If an American recognizes Neil Fraser's Mad Professor alter ego, it's most likely because he knows his total reworking (or versioning—to use a dub term) of Massive Attack's second album, Protection, into No Protection. Released in 1996 at the height of the trip-hop wave, Mad Professor's version turned out to be far better than the original. Massive Attack's Protection was an all-around bland effort, with a beauty that offered no resistance, no challenge, no mystery. You heard it, consumed it, forgot about it. In No Protection, Mad Professor exploded this ordinary beauty into a vast world whose seas shimmered and whose skies were agitated, brightened, and amazed by falling stars and rising fireworks. This is no exaggeration; the difference is unbelievable.

For those who might not know, dub is best explained as a Jamaican form of remixing records. It was invented in the late '60s by the electrician King Tubby and elaborated by the eccentric Lee "Scratch" Perry. The Scientist, King Tubby's protégé, closed Jamaica's dub period in 1982, the very year the Guyana-born Mad Professor initiated its UK era. Like all dub masters, Mad Professor was part electrician/part musician and so built his own studio from the ground up, modifying equipment to meet his special dub needs. He named this studio Ariwa, apparently the Nigerian word for sound, and with this machine, which by the mid '80s had grown to become the most powerful recording studio owned by a black Brit, he dominated the dub scene throughout the '80s.

Mad Professor's masterpiece during this period is African Connection, and what distinguished it (and much of what Mad Professor completed at the time) from Jamaican forms of dub was its frank futurism. Though science fiction played a role in Jamaican recordings like Scientist's Scientist Encounters Pac-Man (the greatest dub album), African Connection was considerably spacier, tripper, and more technological. Jamaican dub masters used the genre as a time machine, a way to return to the lost African kingdoms; Mad Professor's UK versions always looked forward to an Afro-techno utopia.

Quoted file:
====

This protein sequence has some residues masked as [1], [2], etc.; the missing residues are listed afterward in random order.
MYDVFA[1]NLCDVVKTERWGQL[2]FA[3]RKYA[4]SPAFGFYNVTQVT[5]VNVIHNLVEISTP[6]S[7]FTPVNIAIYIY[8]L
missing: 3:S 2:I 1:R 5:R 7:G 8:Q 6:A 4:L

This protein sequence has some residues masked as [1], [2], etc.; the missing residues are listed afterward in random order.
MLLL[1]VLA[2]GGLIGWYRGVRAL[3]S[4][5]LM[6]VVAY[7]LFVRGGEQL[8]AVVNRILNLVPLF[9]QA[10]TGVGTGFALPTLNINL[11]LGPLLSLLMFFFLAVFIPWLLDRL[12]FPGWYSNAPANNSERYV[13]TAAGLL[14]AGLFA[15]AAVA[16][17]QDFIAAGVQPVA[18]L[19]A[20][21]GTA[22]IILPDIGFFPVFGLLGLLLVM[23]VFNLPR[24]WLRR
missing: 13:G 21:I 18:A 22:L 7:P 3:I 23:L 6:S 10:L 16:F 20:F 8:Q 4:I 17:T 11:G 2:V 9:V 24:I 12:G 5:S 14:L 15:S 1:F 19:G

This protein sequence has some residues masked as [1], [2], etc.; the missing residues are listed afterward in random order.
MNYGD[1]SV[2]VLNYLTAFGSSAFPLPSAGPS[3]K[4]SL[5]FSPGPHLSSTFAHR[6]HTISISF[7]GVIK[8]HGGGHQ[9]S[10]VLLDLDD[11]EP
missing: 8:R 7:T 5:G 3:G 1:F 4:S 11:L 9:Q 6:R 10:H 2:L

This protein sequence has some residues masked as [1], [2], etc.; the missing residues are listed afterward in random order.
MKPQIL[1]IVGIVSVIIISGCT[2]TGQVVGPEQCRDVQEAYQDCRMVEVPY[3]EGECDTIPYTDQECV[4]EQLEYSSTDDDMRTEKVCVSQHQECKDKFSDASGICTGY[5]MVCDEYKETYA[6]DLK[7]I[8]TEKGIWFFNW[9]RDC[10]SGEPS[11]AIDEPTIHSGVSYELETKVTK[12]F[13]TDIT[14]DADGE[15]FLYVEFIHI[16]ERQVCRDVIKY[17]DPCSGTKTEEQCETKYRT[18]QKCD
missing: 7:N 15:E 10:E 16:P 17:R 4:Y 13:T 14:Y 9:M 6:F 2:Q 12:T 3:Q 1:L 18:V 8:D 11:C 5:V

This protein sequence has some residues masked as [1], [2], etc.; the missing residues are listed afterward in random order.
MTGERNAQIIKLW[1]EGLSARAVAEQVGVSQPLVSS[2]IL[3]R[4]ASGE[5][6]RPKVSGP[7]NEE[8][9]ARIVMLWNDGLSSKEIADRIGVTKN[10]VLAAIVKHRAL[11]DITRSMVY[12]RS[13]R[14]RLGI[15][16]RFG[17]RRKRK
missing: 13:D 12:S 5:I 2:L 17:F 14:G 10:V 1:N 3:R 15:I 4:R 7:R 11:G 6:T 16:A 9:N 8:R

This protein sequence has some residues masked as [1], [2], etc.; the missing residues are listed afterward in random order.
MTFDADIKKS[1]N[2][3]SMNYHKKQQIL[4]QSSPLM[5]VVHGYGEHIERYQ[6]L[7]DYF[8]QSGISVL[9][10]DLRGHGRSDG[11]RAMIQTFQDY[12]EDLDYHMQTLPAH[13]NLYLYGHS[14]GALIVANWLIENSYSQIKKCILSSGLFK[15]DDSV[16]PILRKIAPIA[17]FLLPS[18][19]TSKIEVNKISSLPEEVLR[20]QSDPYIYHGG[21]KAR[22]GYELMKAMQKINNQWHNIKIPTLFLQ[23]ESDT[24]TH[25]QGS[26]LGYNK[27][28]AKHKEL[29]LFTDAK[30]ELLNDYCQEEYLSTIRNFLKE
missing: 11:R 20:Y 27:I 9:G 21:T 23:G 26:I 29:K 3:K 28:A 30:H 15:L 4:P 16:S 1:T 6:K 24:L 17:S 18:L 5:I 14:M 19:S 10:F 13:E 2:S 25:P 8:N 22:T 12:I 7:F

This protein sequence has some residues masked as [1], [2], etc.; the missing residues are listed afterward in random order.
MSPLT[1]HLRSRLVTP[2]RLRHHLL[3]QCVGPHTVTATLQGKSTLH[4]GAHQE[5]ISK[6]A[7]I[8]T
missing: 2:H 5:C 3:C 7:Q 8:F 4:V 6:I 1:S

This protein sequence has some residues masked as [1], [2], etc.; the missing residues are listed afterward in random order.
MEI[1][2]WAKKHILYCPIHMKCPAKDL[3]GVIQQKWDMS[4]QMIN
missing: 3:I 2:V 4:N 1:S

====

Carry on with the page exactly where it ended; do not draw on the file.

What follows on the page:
"When I was a kid, I developed a very strong interest in electronics," he explains, "because in our house back in the Caribbean, where I was born, the most technical things in the house were a light bulb and a radio. I checked out the light bulb; I read about electrical theory and I soon understood how the light bulb worked. But with the radio, I was puzzled. So I kept saying to my mom, 'Mom, where is the man in the radio?' 'Boy, don't be silly there is no man in the radio,' mom would say. 'Look, there is a man in the radio and I'm going to find him,' I said." When she went out to work, Mad Professor opened the radio with a screwdriver. "I saw was these resistors and things. Mom came back home from work, saw what I had done, and gave me some licks. 'You breaking up my radio. I told you there was no man in the radio. If you want to find out how the radio works, get the book.' So I went to the library, found out how to make a radio, and that is how I ended up in the studio and mixing and all that."

Great dub producers are also great music theorists. Singers don't think, they only express their feelings. A dub master like Mad Professor thinks hard and creates concepts. At end of a long conversation with Mad Professor, I asked him to define the essence of dub, and this was his answer: "The very nature of dub is sound, which is why dub doesn't work with digital. Digital has got no sound. Digital has no character. The whole basis of digital is based on binary notations, naughts and ones, so you're either [in] one state or the other. And that is the reason it doesn't lend itself to dub. Digital itself has no sound. It can clone a sound, but it's got no sound. With analog, each room is different. Each speaker is different. Each character is different. Analog puts an individual stamp on everything." Dub is the philosophy of reggae.